Page last updated at 14:48 GMT, Monday, 7 April 2008 15:48 UK

Tartan scribblings from the US

BBC Scotland political correspondent Glenn Campbell is travelling to the US for Scotland Week.

He will be writing a regular diary describing American reaction to the annual celebrations.


I've been eating eggs benedict for breakfast most days. Either that or bagels.

I've walked the sidewalks and taken a few yellow cabs with my luggage in the trunk.

I've started saying things like "yes, ma'am" and "thank you so much".

Next think you know I'll be spelling words like colour without a "u".

What's happening?

I've only been here a few days and I'm shedding what's most noticeably Scottish about me, my voice.

I came to report on a Scottish-American celebration.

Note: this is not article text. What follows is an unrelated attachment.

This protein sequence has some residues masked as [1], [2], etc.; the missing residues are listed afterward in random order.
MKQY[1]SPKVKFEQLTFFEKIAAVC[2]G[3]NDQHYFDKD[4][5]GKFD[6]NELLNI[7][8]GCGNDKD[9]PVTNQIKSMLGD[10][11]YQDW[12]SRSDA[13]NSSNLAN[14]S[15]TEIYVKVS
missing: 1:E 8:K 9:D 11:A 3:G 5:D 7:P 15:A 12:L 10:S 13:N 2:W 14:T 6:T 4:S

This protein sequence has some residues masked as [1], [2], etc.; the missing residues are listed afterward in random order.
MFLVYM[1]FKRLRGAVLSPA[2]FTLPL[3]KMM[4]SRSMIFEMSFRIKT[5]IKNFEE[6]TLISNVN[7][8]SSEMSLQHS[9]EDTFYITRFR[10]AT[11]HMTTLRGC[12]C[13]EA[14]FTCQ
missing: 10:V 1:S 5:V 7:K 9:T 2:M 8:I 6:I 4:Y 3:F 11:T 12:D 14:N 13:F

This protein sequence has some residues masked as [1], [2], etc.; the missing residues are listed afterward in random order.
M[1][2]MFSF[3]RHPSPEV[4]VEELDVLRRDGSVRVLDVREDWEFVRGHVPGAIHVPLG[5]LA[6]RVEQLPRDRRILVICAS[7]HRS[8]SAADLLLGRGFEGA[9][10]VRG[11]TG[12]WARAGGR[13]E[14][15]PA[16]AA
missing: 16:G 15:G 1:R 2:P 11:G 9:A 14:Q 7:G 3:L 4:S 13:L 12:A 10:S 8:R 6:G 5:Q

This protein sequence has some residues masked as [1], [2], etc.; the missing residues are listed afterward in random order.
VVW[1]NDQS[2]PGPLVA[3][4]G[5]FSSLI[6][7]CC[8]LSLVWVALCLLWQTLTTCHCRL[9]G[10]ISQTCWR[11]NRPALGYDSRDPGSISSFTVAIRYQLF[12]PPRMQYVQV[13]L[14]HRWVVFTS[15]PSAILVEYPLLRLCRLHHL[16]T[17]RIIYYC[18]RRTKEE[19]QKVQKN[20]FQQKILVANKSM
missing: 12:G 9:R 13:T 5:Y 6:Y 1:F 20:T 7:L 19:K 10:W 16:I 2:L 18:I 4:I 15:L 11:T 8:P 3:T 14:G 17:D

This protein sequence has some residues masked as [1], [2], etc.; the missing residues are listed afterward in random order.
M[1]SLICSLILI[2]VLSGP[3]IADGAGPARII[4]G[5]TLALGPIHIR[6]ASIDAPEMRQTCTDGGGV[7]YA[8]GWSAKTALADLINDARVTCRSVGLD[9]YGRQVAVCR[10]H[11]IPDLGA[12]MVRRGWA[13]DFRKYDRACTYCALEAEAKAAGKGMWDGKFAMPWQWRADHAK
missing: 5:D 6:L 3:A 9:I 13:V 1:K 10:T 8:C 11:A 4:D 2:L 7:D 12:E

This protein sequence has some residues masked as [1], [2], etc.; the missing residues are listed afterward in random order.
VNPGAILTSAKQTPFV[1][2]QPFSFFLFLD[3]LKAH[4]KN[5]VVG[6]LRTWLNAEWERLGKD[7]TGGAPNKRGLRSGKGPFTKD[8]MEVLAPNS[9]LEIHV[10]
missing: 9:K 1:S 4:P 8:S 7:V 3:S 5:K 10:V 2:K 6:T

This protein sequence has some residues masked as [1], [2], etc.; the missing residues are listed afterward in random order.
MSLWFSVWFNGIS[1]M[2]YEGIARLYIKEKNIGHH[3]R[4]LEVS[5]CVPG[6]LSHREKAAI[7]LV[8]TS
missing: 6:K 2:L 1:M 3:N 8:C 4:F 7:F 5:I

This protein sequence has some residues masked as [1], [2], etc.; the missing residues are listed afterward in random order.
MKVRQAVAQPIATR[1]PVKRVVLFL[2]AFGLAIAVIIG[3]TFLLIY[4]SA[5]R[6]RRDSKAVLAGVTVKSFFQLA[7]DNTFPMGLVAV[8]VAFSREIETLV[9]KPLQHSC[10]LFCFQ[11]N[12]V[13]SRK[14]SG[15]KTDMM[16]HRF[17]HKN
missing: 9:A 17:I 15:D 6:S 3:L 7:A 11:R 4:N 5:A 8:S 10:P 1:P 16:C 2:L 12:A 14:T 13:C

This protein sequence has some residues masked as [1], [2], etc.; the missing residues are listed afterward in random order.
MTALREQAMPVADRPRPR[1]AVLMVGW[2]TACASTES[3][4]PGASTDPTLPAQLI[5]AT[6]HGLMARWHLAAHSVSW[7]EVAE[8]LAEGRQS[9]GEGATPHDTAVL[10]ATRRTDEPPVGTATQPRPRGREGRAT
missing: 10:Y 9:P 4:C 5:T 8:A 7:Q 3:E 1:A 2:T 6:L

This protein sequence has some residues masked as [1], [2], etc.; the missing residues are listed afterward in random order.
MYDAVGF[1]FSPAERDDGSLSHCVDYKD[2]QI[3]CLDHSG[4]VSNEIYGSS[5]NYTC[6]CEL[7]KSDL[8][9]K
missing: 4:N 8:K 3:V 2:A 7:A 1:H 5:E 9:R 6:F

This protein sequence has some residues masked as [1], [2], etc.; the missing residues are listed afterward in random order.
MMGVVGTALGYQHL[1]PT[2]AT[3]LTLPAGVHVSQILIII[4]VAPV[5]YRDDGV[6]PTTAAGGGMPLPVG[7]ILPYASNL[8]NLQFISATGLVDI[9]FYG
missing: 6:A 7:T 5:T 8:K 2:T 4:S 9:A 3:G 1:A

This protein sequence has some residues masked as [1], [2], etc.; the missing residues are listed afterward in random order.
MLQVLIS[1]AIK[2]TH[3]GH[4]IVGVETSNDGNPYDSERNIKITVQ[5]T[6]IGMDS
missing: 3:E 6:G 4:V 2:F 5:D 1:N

I wore a kilt for goodness sake.

And despite that, I seem to be assimilating.

It's not just me.

I heard my producer ask for "the check" in a diner. (Diner? I'm doing it again).

Even the first minister referred to the presidential elections "come the fall" in an interview for Reporting Scotland.

I guess that's what happens in melting pot America.

Multiply the effect by generations and what traditions are passed on develop and distort.

Others are rediscovered and reinvented.

That's what makes Tartan Day in America theirs and not ours.

Scotland the cringe? Nah. I'm over it.


Well I wouldn't have put money on me wearing my kilt this week.

But here I am on New York's sixth avenue in clan Campbell colours.

If I'm honest, it feels good.

Hundreds of others are wearing the same sort of gear (including a pack of Scottish and West Highland terriers).

Thousands more have turned out to watch and there's a lot of goodwill from the crowd.

Glenn Campbell in his kilt
Glenn dressed to kilt on Tartan Day

This is Scotland's big day in the big apple.

Tiny compared to a St Patrick's day parade but growing year on year.